The Kaiju Preservation Society by John Scalzi
Scalzi’s latest novel is notable for being both a fun science fiction romp and one of the first novels to describe the realities of the COVID-19 pandemic.
It’s 2020 and Jamie Gray has been laid off from a tech start-up job. While delivering food, Jamie runs into an old classmate and is offered a better opportunity, doing manual labor for an organization that works with “large animals.”
Turns out that’s an understatement. The “animals” are kaiju (think giant movie monsters), nuclear-generating creatures that live on an alternate earth. Jamie’s new company is tasked with studying and preserving them. But things go awry when an enemy from Jamie’s past shows up. The character dynamics and the monsters are portrayed with equal delight.
Book Lovers by Emily Henry
You know that city girlfriend in romantic comedies, the one who gets dumped by a man who goes to the country to demolish or take over a small business, but meets a laid-back woman who shows him the real meaning of life? “Book Lovers” is that city girlfriend’s story.
Nora is a driven New York literary agent who loves her work and her younger sister. After yet another breakup, she agrees to holiday with her sister in a small town, where she runs into none other than her work nemesis, editor Charlie Lastra.
Henry’s latest romance blends a snarky and tender love story and an insider look at publishing, with insights about the stories we tell ourselves and the importance of being true to who we are.
Nora may believe herself to be the villain in someone else’s story (and it doesn’t help that her client’s new novel features an unflattering caricature of her), but she – and her grumpy counterpart Charlie – can write a new one.
People Person by Candice Carty-Williams
Carty-Williams follows up her bestseller “Queenie” with the story of five half-siblings united by a mostly absent father.
Cyril Pennington is a jovial Jamaican-British commitment-phobe who cares more about his jeep than the children he left four separate women to raise alone. One day he decides that his children should meet and takes them to the park.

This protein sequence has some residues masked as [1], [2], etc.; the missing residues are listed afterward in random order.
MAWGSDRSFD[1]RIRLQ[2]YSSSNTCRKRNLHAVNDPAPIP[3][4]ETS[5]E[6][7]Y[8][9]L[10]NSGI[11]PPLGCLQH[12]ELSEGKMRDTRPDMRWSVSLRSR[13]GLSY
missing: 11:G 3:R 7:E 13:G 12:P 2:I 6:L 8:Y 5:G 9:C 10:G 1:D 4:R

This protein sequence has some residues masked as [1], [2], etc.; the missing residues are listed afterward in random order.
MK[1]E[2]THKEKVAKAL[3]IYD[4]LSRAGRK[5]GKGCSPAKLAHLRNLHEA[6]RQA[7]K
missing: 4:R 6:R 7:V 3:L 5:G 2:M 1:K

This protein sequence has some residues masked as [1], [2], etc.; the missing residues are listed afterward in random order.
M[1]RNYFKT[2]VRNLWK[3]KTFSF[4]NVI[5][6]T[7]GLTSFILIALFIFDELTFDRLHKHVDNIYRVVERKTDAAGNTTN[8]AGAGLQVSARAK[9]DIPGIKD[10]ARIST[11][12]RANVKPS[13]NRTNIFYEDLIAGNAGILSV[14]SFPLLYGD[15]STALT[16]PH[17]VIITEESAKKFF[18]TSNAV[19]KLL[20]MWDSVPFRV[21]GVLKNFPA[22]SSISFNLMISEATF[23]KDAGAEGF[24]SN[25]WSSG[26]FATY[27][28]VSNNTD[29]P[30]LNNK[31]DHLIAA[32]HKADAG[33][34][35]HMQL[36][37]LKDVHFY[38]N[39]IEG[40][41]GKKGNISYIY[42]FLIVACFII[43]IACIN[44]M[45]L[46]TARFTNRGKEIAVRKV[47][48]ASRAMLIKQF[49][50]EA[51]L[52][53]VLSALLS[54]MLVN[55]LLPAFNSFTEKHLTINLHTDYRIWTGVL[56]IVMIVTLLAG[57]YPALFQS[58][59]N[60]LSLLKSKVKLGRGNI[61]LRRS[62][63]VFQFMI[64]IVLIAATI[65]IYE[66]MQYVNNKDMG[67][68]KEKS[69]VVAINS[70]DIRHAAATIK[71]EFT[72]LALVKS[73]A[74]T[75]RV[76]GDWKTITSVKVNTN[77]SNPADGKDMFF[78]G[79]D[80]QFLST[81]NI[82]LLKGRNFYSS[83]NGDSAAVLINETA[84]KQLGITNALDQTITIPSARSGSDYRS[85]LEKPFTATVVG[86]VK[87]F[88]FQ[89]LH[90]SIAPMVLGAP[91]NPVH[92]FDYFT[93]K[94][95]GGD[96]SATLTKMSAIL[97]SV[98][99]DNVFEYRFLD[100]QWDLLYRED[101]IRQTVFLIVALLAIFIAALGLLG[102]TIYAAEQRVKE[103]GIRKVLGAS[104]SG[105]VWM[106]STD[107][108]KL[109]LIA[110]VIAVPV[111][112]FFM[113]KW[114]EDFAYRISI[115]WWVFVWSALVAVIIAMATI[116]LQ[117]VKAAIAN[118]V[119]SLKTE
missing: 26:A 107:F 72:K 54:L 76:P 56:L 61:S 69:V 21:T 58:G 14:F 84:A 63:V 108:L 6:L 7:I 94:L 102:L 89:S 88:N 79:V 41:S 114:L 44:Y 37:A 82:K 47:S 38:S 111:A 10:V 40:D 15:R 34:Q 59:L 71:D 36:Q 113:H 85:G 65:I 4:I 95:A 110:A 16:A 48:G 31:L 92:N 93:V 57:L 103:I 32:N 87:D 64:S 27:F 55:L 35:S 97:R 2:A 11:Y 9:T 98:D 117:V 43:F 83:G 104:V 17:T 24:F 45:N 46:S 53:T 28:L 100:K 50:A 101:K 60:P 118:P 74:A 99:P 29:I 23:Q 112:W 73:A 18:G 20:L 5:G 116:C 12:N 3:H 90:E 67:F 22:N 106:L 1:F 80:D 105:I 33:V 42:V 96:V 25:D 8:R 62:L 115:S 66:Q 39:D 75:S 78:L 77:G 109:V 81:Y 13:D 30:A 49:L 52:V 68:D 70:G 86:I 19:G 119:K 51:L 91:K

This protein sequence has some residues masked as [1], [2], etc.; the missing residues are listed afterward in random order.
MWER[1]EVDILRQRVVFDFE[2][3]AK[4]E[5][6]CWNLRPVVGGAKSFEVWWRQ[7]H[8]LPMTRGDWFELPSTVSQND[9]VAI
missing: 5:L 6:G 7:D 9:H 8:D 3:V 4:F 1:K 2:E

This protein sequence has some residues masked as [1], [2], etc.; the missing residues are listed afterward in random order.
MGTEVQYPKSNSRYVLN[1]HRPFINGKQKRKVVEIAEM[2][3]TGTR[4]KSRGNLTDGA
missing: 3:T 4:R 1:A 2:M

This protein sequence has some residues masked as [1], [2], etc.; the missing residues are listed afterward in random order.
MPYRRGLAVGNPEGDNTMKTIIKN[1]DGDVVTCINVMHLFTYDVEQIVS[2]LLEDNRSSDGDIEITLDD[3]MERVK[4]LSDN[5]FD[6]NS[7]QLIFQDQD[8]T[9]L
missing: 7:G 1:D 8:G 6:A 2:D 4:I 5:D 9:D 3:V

While the oldest sister promises to be there if the others need her, they don’t see each other again until adulthood, when Dimple, “the sensitive one,” finds herself in a situation she needs help with, and these siblings who barely know each other suddenly become vitally intertwined.
A compelling read that touches on themes of crime, racism, identity in the social media age, belonging, and family.
Black Water Sister by Zen Cho
19-year-old Ivy League graduate Jess has a lot on her plate. Her family just moved back to Malaysia from the U.S., she’s hiding her girlfriend and her sexuality from them, she doesn’t have a job, and on top of all that, she’s suddenly being haunted by her dead grandmother!
Soon Jess is knee-deep in gang rivalries and the affairs of gods she’s never previously believed in. Her new life’s trials require reserves of strength she didn’t know she had. “Black Water Sister” is a compelling, well-paced ghost story about family, vengeance and finding yourself.
We hope you find time to relax and read some good books this season. What’s on your holiday reading list? Let us know in the comments below!